Installing an Encrypted Partition with LVM dual boot on Ubuntu 16.04

The Ubuntu 16.04 installer has the option to install full disk encryption using LVM if you are erasing everything on the hard drive. However, if you want to dual boot (use some of the hard drive for Windows, and the rest for Linux) the automated installer won’t allow you to automagically use full disk encryption.

You can still make it work, but have to do a lot of manual work using a terminal from the Live CD environment.   Here is a log of what I had to do to get it working for me.

Use gparted to create an ext4 /boot partition (I used 400 MB in size).
Use gparted to create a “physical volume for encryption”

Open a terminal and use the following commands to set up the volume with LUKS encryption, and then create sub-volumes of swap and root.   (The directions below assume your encrypted partiton is /dev/sda6, change that as needed.)

sudo cryptsetup luksFormat /dev/sda6
You will have to type YES and enter a passphrase twice to encrypt your disk.

sudo cryptsetup luksOpen /dev/sda6   crypt6
You will be asked to re-enter the passphrase above… crypt6 is just a name I picked, you can pick any unique name here instead…

Then we set up LVM inside the encrypted partition with the following commands. I used the name vgpool for my “volume group pool” but you could use any unique name.

sudo pvcreate /dev/mapper/crypt6
sudo vgcreate vgpool /dev/mapper/crypt6

Then we create the swap partition inside (I used 3G for 3 gigs)

lvcreate -L 3G -n swap vgpool

I used the rest of the available space for the /root partition.

lvcreate -n root -l 100%FREE vgpool

Then I formatted both of them…

mkswap /dev/vgpool/swap

mkfs -t ext4 /dev/vgpool/root

At this point, I was able to go back into the Ubuntu installer and select
“Something else” for the formatting options and use the “change” option to mount the swap and root and boot partitions appropriately and proceed with the install.

You have to tell Linux to mount the encrypted filesystems upon bootup, so before you reboot for the first time at the end of the install, you need to tweak a few config files (inside the chrooted environment)   as follows:

Use the “sudo blkid” command to find the UUID’s of your physical partition used for encryption…

(my UUID was for /dev/sda6 which is the physical deviced used for /dev/mapper/crypt6…)

Add an /etc/crypttab file with an entry to unencrypt and mount the LVM.

crypt6 UUID=<myUUIDfoundAbove>      none      luks

(I   verified that /dev/mapper/vgpool-root was being mounted as / and
/dev/mapper/vgpool-swap was being mounted as swap in the fstab file…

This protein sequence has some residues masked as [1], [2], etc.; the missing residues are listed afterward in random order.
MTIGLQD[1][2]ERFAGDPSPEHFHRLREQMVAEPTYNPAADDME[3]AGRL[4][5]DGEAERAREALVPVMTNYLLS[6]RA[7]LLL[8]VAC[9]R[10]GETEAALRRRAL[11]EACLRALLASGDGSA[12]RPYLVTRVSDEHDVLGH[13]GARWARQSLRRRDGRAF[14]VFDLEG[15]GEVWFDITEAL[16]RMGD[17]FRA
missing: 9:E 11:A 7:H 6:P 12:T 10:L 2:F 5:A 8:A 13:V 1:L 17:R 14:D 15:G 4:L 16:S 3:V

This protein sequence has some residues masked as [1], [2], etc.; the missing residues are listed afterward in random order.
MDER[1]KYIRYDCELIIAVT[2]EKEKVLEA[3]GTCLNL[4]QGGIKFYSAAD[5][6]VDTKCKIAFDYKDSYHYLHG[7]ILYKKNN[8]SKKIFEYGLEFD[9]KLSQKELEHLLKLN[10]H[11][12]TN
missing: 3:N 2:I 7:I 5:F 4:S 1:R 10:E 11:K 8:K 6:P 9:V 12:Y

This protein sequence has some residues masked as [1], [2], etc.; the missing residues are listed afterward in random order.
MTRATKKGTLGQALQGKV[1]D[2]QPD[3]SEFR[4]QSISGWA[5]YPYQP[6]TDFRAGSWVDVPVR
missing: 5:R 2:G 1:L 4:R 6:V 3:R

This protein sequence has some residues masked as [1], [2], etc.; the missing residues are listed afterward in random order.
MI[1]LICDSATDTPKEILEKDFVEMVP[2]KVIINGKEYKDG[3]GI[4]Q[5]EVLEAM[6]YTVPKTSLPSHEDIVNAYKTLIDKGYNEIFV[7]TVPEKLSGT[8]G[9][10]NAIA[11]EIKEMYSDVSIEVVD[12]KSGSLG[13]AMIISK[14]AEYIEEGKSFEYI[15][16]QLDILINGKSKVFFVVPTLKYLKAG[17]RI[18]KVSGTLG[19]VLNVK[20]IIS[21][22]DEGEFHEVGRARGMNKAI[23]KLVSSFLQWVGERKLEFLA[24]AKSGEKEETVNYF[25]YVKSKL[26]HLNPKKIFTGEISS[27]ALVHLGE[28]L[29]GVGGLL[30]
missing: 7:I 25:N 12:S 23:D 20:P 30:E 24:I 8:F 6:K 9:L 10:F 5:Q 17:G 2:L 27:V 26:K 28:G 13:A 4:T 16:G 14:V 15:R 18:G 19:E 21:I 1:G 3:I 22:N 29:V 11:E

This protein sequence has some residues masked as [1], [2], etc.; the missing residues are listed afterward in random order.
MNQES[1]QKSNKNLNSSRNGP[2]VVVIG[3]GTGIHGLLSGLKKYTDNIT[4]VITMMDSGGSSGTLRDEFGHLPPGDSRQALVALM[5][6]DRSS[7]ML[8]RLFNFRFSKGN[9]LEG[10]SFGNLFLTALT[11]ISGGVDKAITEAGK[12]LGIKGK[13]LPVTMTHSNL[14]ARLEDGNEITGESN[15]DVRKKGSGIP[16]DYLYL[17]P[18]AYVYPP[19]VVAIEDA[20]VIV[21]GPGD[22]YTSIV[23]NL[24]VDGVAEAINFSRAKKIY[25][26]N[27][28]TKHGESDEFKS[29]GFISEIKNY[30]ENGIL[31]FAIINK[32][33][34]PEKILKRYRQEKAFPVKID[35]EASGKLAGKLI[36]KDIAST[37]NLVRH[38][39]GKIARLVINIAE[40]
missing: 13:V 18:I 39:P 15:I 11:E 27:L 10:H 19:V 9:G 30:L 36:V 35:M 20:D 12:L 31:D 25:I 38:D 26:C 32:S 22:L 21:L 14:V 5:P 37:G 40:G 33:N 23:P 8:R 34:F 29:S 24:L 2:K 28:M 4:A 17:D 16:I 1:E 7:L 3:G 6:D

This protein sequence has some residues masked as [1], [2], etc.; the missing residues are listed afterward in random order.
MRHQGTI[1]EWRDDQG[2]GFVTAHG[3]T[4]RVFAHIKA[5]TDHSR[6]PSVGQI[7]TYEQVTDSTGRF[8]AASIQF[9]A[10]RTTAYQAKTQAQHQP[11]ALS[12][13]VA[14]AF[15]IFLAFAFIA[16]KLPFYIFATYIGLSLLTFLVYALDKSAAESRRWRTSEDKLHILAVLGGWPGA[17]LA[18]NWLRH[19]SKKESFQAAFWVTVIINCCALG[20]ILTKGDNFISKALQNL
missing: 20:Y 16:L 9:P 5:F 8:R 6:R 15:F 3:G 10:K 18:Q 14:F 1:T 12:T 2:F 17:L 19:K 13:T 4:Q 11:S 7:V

as well as the /boot partition.)

Then I had to do some fancy work to get my /dev/sda5 boot partition mounted under the /mnt/root/boot name, and then chmod into /mnt/root, making it my new /
and update the initramfs image. I also updated the grub install, which may or may not be strictly necessary…

sudo mkdir /mnt/root

sudo mount /dev/mapper/vgpool-root /mnt/root
sudo mount /dev/sda5 /mnt/root/boot

sudo mount –bind /dev /mnt/root/dev
sudo mount –bind /dev/pts /mnt/root/dev/pts
sudo mount –bind /proc   /mnt/root/proc
sudo mount –bind /sys /mnt/root/sys
sudo mount –bind /run /mnt/root/run

sudo chroot /mnt/root


grub-install /dev/sda

update-initramfs -u -k all
#check your work:
lsinitramfs /boot/initrd* | grep cryptsetup

After all of this work, I was able to reboot and the Linux system would prompt me for the full disk encryption pass-phrase and then boot normally.

14 thoughts on “Installing an Encrypted Partition with LVM dual boot on Ubuntu 16.04

  1. Also, the lvcreate, mkswap, and mkfs commands will also likely need to be prefaced with sudo unless the user is logged in as root.

  2. if the command ” update-initramfs -u -k all ” gives the error :
    W: Possible missing firmware /lib/firmware/i915/kbl_dmc_ver1_01.bin for module i915

    then do this (in the chroot session):
    $ cd /

    $ wget && \
    tar xvjf sklgucver61.tar.bz2 && cd skl_guc_ver6_1/ && sudo ./

    $ cd /

    $ wget && \
    tar xjvf kbldmcver101.tar.bz2 && cd kbl_dmc_ver1_01/ && sudo ./

    $ cd /

    $ sudo update-initramfs -u -k all

  3. You, sir, are AMAZING! Thank you so much for your help. This article worked a treat. Why this is not a standard option is beyond me.

    Just one thing though, I updated the cryptab file after chroot, not before. Otherwise it can’t find it.

  4. Good tutorial, but I ran into a couple issues:

    1) It’s not clear that the /etc/crypttab entry needs to be made **within** the chroot environment (after command “sudo chroot /mnt/root”). Otherwise you will just be editing the /etc/crypttab on your non-persistent installer OS.

    2) The line “(my /dev/sda6 used for /dev/mapper/crypt6 was the UUID I needed to know”¦)” caused a lot of confusion for me. This doesn’t mean “use the UUID for /dev/mapper/crypt6”, it means “use the UUID for the physical device which /dev/mapper/crypt6 lives on”, which in your case is “/dev/sda6”.

    • You will need the boot partition to hold your linux kernel and boot files. (Windows has it’s own partition that is separate from the linux partitions).

  5. Hello,

    I have got Windows 10 installed. Now I am installing Ubuntu 18.04 following this article. May I know what should be chosen for “device for bootloader”?


    • Usually this is your main hard drive, such as /dev/sda. (Most people have only one, but sometimes people install multiple drives for multiple OS’s). But really, I can’t tell you what your boot device is named, that is something you’ll have to know about your own system as it changes from computer to computer. Please be sure you have full backups (or just don’t care about anything on the disk) before doing any of the above steps.

  6. Pingback: Installing Ubuntu 20.04 on Lenovo X1 Carbon (5th gen) with UEFI Secure Boot | Jay's Technical Talk

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